(My) JavaScript Style

There isn't exactly a style standard for JavaScript. Douglas Crockford has a good list of conventions. The Google JavaScript Style Guide is an excellent resource and there's even a styleguide from jQuery that I'm not terribly fond of, especially because they so strongly recommend the use of double quotes over single quotes. However, since it seems that generally there are more standards than there are people using them. And they are almost never exactly what you want you to do as a developer. It's like the wild west. When it comes down to it, there are almost as many ways of styling JS as there are ways to write a function.

By way of example:

var myFunction = function ( parameter ) {
  console.log( parameter );
};
function myFunction ( parameter ) {
  console.log(parameter);
}
var someObject = {
                   myFunction: function( parameter ) {
                                 console.log( parameter );
                               }
                 };
var parameter = 'some value';
( function( parameter ) {
  console.log( parameter );
})();

And so on...

There are so many ways of accomplishing the same tasks in JavaScript that it's almost laughable. JS isn't the only language that's structured in this way, of course, but it's the one I'm going to talk about right now.

Why do your own thing?

The issue I generally have with working with JavaScript (or any other language, really) is readability. I'm actually a big fan of Google's Style Guide, but there are little elements that drive me crazy. I think I'm not alone in this, or maybe I am and none of this post matters, but I think I may have chosen to style my JavaScript in a rather unique way and it works for me.

I've found that since changing the way I write my code I have been better able to work with it and that's a big plus in my book. Code that's readable is great both for yourself as a developer and for anyone else that might need to work with your code in the future too.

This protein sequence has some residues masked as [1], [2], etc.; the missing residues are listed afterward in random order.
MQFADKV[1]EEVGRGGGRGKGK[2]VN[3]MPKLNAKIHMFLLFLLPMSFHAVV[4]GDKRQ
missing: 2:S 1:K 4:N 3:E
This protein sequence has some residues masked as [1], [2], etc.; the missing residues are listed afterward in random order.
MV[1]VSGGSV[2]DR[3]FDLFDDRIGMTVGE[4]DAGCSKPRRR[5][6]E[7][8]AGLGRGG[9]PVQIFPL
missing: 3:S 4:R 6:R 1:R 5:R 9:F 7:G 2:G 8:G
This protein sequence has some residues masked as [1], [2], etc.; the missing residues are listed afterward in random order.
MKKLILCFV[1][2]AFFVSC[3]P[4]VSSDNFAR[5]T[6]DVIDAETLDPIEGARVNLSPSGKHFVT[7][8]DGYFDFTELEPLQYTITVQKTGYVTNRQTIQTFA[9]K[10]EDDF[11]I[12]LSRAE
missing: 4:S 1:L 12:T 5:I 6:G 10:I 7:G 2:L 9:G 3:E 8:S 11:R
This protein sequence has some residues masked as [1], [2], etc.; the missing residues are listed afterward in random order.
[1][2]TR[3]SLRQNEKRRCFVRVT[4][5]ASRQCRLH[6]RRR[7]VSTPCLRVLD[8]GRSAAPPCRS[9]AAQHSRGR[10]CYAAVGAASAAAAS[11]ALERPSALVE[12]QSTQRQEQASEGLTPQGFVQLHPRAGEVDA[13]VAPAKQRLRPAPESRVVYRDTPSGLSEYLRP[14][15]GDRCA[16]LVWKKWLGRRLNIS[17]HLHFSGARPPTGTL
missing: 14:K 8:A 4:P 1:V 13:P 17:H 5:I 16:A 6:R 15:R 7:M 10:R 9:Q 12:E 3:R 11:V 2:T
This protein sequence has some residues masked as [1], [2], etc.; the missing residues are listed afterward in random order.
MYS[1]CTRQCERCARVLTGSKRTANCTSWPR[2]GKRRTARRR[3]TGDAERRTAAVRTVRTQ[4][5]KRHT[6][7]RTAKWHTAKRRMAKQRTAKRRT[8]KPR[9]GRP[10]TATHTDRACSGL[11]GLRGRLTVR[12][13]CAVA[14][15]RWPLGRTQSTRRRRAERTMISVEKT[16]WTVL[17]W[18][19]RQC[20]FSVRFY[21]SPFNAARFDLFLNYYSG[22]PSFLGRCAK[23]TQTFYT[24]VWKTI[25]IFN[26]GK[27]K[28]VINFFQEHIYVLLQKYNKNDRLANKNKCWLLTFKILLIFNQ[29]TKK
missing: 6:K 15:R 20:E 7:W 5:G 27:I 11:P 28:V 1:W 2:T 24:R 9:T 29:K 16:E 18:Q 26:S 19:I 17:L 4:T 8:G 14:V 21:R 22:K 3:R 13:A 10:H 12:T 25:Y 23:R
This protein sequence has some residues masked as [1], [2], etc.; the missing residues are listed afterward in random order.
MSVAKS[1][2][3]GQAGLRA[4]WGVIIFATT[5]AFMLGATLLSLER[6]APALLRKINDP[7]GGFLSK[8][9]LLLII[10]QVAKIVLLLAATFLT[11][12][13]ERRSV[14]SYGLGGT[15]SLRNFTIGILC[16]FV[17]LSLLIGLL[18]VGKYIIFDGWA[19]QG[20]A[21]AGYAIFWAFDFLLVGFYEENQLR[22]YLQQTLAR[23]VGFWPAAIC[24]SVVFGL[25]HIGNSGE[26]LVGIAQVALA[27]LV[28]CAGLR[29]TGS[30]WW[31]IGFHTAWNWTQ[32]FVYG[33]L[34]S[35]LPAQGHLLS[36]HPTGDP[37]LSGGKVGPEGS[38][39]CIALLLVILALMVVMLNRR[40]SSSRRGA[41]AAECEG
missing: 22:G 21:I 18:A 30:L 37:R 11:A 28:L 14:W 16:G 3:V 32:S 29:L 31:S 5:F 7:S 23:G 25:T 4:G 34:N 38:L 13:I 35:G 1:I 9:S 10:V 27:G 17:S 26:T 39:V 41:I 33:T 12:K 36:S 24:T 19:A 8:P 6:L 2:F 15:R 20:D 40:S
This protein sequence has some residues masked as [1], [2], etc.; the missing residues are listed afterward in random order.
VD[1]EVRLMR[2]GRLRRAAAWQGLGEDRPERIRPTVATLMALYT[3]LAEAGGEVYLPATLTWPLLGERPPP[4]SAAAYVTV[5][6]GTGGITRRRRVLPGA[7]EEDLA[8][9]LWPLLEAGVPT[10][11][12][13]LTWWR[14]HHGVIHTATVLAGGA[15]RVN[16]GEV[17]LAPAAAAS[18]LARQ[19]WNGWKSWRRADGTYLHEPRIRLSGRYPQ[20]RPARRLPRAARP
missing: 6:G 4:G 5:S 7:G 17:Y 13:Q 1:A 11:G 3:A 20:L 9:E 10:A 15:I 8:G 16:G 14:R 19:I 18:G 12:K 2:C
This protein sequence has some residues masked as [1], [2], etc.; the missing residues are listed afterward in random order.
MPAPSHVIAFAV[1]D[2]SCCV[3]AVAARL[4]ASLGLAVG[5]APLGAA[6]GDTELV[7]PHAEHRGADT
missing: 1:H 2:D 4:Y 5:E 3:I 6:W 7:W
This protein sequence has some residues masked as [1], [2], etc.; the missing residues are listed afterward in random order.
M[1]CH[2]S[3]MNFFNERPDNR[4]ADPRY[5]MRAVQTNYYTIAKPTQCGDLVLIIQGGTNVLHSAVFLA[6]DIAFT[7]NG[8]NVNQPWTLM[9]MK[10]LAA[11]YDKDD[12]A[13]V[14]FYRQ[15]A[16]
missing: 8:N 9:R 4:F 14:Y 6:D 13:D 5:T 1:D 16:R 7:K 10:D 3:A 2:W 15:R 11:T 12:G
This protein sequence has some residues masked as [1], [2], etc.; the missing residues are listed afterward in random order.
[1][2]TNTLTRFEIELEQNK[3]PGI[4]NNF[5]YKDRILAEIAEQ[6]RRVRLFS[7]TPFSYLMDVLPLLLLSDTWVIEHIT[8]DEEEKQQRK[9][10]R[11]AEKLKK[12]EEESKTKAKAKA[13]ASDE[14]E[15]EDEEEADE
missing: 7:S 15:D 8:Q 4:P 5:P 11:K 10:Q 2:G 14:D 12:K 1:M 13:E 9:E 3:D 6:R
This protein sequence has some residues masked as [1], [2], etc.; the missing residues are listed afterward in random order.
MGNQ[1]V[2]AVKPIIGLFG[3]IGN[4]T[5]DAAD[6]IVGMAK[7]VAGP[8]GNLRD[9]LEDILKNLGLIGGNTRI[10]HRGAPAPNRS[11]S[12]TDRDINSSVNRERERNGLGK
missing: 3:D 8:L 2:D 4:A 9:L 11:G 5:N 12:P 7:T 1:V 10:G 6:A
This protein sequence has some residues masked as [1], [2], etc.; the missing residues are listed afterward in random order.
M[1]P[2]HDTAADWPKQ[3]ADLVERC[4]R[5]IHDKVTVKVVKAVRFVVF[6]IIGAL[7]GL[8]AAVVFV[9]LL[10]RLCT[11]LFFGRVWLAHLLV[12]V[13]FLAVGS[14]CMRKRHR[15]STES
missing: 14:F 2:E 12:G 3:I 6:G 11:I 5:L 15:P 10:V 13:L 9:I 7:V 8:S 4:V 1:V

Settings

I have taken to writing with a soft tab of 2 spaces and all indents are expanded. While some argue that this is less readable I find that it's much easier to work with, especially to try to fit as much on a line before your column break (in my case, I use 132 characters, not 80).

Comments

Comments are the lifeblood of your code. Without comments, how will anyone ever know what's going on? Even you? The number of times I've come back to a project later and had absolutely no idea how anything was doing anything at all. It's like trying to rebuild a clock made of twizzlers and you just can't stop eating them and there's this parrot... and... well, I don't know. I got lost there. If I'd had some comments that would definitely have helped.

Block Comments:
/**
 * comment content goes here.
 **/
/**
 * comment content goes here.
 * another comment line goes here.
 **/

For functions I use comments like so:

/**
 * @desc describes a function's function.
 * @param [object] $paramName - description of the parameter and origin.
 * @return [bool] - $variableName - describes the return and it's destination.
 **/
Inline Comments: